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Wednesday, June 25, 2008
JT execs face shareholders' ire over food poisonings, tax talk
Shareholders of Japan Tobacco Inc. peppered management with questions Tuesday over the food-poisoning scandal involving pesticide-tainted frozen "gyoza" dumplings made in China.
At the beginning of the shareholders' meeting at a Tokyo hotel, President Hiroshi Kimura apologized to the victims and the public. Board members also stood up with Kimura and deeply bowed.
Kimura said JT's food products division saw a 90.1 percent plunge in operating profit to ¥600 million in business 2007, which ended in March, because of the food poisonings.
It was revealed in January that 10 people who ate gyoza imported from China and distributed by subsidiary JT Foods Co. became sick.
One shareholder criticized JT, saying the company's image was tainted because management failed to quickly respond to the incident.
"I feel the way management dealt with it was a big problem," he said.
Another shareholder proposed that JT use only domestic vegetables and meat to ensure safety.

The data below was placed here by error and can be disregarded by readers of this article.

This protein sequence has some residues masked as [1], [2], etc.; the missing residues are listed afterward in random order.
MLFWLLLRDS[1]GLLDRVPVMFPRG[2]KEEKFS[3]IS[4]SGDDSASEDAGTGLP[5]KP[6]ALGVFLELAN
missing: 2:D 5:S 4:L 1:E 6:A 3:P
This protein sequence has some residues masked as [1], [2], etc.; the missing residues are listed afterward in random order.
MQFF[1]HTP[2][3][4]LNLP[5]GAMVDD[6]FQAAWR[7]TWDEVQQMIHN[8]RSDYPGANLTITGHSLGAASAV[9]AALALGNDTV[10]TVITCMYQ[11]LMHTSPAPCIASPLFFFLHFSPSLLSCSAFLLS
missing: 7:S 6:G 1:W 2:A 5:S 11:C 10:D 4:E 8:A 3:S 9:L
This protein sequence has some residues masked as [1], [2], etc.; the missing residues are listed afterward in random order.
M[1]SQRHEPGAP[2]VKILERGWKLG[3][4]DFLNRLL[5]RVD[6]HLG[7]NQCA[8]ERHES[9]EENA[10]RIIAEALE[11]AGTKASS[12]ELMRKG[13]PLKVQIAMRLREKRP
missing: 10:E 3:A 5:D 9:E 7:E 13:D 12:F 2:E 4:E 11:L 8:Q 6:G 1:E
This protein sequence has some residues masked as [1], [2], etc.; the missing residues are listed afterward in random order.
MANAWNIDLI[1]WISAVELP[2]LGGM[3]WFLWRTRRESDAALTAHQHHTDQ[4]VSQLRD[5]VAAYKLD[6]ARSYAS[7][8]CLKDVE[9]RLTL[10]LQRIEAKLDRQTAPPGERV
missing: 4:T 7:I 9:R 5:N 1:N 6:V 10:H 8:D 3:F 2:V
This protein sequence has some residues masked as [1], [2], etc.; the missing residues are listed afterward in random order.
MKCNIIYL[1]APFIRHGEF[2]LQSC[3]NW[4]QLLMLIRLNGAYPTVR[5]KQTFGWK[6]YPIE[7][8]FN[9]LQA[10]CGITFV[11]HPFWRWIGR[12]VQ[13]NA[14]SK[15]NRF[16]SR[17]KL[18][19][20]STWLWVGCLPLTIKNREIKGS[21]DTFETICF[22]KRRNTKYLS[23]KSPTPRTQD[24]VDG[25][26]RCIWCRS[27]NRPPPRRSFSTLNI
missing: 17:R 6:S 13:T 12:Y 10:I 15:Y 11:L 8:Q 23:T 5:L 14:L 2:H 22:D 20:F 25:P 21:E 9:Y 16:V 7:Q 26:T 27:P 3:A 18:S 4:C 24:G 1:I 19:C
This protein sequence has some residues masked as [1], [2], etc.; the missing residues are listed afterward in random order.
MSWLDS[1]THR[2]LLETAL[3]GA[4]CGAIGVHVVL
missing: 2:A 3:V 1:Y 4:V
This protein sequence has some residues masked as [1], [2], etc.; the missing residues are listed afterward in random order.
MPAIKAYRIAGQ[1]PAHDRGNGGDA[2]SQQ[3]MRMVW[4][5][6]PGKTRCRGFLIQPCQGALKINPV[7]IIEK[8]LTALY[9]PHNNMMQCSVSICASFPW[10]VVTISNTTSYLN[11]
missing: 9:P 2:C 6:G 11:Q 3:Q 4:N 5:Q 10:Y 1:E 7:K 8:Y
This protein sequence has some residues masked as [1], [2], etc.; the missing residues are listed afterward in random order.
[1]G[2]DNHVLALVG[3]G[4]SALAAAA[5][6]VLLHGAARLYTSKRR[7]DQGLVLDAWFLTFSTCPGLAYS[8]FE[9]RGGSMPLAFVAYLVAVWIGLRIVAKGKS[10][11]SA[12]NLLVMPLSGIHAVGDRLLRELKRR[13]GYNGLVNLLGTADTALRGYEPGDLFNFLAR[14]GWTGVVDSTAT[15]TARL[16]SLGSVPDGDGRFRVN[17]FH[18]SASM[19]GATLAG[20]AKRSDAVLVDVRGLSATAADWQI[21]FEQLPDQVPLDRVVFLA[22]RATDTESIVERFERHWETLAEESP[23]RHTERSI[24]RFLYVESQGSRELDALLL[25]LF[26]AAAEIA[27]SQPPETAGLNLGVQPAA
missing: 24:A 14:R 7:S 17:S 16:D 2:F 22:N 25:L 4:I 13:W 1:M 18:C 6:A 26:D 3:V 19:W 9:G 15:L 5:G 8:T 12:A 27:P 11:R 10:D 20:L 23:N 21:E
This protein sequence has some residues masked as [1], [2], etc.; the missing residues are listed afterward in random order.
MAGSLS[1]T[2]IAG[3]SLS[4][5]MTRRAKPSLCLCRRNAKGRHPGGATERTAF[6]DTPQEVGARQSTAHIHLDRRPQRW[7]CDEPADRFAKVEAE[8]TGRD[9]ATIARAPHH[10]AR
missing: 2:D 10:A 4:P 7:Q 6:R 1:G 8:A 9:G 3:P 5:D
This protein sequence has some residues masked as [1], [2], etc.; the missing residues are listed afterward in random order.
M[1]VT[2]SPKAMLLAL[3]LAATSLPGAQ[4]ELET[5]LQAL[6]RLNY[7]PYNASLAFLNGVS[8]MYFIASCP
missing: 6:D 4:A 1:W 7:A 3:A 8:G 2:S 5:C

"We realize our customers have strong concerns about products made in China and other countries," JT board member Mutsuo Iwai said.
But he added that in the long term, the company plans to use ingredients from other countries, including China, to "meet the various needs of customers."
JT told its shareholders that it has upgraded its food inspection system, including introducing stricter standards in selecting factories to manufacture its products and building inspection facilities both in Japan and China.
Asked whether the gyoza were tainted in China or in Japan, Iwai said the case is still under investigation and there is little JT can do on its own.
"Police and news reports say the concentration of pesticide shows there is a low possibility that residual pesticide was the cause," he said. "And it is highly likely (somebody) intentionally mixed pesticide at the (Chinese) factory."
On other topics, a shareholder asked about the company's stance over a proposal by lawmakers to raise the price of a pack of cigarettes to ¥1,000 to boost tax revenues. Vice President Ryoichi Yamada said the firm strongly opposes the idea.
"Some say the additional tax revenue should be used to cover social security costs. But why should smokers have to shoulder the (additional) burden?" Yamada asked.
Earlier this month, economic and fiscal policy minister Hiroko Ota said the tobacco levy would be "one of the candidates" for a tax hike to cover ballooning social welfare costs.